Though it might not be what you think. Representatives from Alphabet, Microsoft, Amazon, Facebook, and IBM have created a committee to tackle important ethical issues around the rise of AI — they just won’t be talking about Skynet anytime soon.
Superintelligent AI may become a thing. If you don’t know much about how it’ll come to be, I highly recommend this fascinating explainer. A big majority of experts think it’ll happen within the next 75 years, and high-profile minds in tech have been calling for us to start thinking about the ethics surrounding the issue. It’s just just a problem for human morality, it’s also a problem of programming — how would you program this superintelligent AI so that it won’t harm us? How do you program your own creation, destined to become smarter than you can fathom, so that it doesn’t limit your progress morally, mentally, and otherwise?
The time will come when these questions have to be answered. But this committee, if it’s still around, will cross that bridge when we come to it. For now, it’s concentrating on the more pressing matters of self-driving cars, the effect of AI making humans unnecessary for certain jobs, and maybe down the line a little bit of cyber warfare and automated drones, just to keep things exciting.
Of course, the committee has no real authority and hasn’t entered into any binding agreements — it just started. But it’s a good thing these things are on the radar. If/when a superintelligent AI does rise, one of humanity’s primary concerns is that it will have been created by an entity without everyone’s best interests in mind. A neglectful government, perhaps, or a private military contractor. It may be important for corporate committees like this to start us thinking down that road, and the Facebooks and Googles of the world are the best placed entities to pioneer this field. Their access to billions of users constantly training their GPU farms of AI to better and better recognise whether your photo is a banana or just a long, yellow stick is currently at the forefront of AI.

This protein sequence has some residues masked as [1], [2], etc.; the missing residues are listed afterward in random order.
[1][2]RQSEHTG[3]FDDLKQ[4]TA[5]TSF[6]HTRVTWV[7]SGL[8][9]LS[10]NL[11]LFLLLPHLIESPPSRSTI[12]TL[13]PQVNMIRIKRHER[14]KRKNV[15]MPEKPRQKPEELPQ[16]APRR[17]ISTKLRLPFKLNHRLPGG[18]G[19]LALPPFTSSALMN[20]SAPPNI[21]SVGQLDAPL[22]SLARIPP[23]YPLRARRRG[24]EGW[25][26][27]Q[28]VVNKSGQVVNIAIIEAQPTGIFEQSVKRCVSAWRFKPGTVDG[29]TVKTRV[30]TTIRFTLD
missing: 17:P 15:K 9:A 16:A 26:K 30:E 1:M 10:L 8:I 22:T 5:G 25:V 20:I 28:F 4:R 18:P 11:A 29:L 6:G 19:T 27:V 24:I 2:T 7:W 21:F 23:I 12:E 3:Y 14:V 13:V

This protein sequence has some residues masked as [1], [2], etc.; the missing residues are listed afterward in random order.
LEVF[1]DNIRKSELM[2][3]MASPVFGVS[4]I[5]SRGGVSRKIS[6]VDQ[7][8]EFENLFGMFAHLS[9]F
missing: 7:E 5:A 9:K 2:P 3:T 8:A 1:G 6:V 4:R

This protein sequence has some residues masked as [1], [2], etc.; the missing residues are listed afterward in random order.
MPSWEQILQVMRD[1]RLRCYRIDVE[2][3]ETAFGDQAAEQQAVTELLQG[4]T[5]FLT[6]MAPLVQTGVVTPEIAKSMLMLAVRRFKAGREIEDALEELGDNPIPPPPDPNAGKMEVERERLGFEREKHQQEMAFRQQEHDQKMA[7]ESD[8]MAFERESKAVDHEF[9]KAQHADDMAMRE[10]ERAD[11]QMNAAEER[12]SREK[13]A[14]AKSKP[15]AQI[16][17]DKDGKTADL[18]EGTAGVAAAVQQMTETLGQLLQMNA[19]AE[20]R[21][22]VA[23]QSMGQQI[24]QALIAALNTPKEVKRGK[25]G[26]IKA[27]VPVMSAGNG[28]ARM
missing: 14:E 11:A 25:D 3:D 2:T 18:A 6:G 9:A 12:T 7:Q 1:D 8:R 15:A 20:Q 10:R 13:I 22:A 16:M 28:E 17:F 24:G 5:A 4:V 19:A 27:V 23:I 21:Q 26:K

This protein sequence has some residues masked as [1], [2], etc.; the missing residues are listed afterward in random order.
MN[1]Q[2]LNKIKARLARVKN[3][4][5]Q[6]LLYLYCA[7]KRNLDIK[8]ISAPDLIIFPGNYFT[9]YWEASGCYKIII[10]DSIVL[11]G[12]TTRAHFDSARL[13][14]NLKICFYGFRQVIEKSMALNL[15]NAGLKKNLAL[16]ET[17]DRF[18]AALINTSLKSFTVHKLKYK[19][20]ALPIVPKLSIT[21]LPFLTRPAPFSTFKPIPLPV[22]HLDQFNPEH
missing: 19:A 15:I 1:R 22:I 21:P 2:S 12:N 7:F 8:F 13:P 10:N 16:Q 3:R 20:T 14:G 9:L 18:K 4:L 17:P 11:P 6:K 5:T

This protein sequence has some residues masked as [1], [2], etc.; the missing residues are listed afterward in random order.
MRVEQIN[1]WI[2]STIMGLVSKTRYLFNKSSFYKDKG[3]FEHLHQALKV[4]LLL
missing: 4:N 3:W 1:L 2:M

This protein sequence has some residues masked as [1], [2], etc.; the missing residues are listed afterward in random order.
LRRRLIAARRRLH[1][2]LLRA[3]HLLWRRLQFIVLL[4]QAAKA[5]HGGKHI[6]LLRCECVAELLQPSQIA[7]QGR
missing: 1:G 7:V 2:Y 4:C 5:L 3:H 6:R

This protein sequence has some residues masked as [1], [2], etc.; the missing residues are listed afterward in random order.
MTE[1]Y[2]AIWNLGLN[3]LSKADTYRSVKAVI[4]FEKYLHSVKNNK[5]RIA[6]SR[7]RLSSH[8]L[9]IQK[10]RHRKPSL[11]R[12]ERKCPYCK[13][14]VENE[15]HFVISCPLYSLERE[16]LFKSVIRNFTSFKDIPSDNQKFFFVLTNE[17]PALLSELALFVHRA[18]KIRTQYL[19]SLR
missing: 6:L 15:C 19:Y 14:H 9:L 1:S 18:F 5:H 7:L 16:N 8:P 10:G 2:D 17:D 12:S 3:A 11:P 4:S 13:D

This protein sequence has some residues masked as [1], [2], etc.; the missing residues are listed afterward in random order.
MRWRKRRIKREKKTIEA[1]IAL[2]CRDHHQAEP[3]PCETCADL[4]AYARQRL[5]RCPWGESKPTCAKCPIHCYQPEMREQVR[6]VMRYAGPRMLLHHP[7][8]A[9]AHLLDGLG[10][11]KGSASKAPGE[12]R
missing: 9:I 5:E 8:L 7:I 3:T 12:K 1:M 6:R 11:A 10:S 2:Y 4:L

For the immediate future, though, while its purview isn’t yet defined, this committee will likely focus on the safety concerns surrounding your next Uber driver being ones and zeroes. I wonder if it’ll be just as chatty. [New York Times]
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